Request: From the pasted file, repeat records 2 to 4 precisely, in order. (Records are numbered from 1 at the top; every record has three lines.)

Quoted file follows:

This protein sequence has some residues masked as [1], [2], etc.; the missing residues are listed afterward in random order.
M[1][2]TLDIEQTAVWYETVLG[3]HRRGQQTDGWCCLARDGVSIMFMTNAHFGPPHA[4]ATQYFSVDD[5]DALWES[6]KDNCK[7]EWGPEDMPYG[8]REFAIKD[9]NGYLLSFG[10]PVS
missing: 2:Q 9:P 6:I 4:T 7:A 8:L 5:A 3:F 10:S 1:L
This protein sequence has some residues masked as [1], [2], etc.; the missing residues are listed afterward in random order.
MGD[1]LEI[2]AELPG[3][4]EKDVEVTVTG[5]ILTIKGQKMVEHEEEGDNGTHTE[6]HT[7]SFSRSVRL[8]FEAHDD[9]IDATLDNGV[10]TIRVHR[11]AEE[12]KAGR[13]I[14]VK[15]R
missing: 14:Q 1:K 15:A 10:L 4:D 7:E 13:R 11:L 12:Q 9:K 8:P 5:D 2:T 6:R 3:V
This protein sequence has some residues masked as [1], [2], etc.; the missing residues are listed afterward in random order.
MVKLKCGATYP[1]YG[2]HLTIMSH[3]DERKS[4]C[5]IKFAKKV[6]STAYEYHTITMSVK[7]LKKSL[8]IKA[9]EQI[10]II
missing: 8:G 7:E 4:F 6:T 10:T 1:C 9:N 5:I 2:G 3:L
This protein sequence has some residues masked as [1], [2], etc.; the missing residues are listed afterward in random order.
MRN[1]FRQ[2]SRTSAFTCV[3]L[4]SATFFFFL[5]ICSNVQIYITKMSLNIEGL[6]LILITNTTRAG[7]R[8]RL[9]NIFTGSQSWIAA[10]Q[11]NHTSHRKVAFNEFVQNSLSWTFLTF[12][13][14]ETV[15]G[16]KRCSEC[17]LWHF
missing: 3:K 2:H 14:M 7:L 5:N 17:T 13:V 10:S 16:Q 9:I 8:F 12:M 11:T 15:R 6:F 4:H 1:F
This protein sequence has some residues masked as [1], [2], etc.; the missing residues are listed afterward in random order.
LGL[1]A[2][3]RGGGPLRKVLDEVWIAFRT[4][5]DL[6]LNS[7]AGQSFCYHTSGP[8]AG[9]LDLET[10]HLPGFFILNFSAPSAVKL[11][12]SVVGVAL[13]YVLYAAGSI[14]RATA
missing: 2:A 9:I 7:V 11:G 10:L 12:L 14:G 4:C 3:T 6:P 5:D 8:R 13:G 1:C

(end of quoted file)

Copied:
This protein sequence has some residues masked as [1], [2], etc.; the missing residues are listed afterward in random order.
MGD[1]LEI[2]AELPG[3][4]EKDVEVTVTG[5]ILTIKGQKMVEHEEEGDNGTHTE[6]HT[7]SFSRSVRL[8]FEAHDD[9]IDATLDNGV[10]TIRVHR[11]AEE[12]KAGR[13]I[14]VK[15]R
missing: 14:Q 1:K 15:A 10:L 4:D 7:E 13:R 11:L 12:Q 9:K 8:P 5:D 2:T 6:R 3:V
This protein sequence has some residues masked as [1], [2], etc.; the missing residues are listed afterward in random order.
MVKLKCGATYP[1]YG[2]HLTIMSH[3]DERKS[4]C[5]IKFAKKV[6]STAYEYHTITMSVK[7]LKKSL[8]IKA[9]EQI[10]II
missing: 8:G 7:E 4:F 6:T 10:T 1:C 9:N 5:I 2:G 3:L
This protein sequence has some residues masked as [1], [2], etc.; the missing residues are listed afterward in random order.
MRN[1]FRQ[2]SRTSAFTCV[3]L[4]SATFFFFL[5]ICSNVQIYITKMSLNIEGL[6]LILITNTTRAG[7]R[8]RL[9]NIFTGSQSWIAA[10]Q[11]NHTSHRKVAFNEFVQNSLSWTFLTF[12][13][14]ETV[15]G[16]KRCSEC[17]LWHF
missing: 3:K 2:H 14:M 7:L 5:N 17:T 13:V 10:S 16:Q 9:I 8:F 12:M 11:T 15:R 6:F 4:H 1:F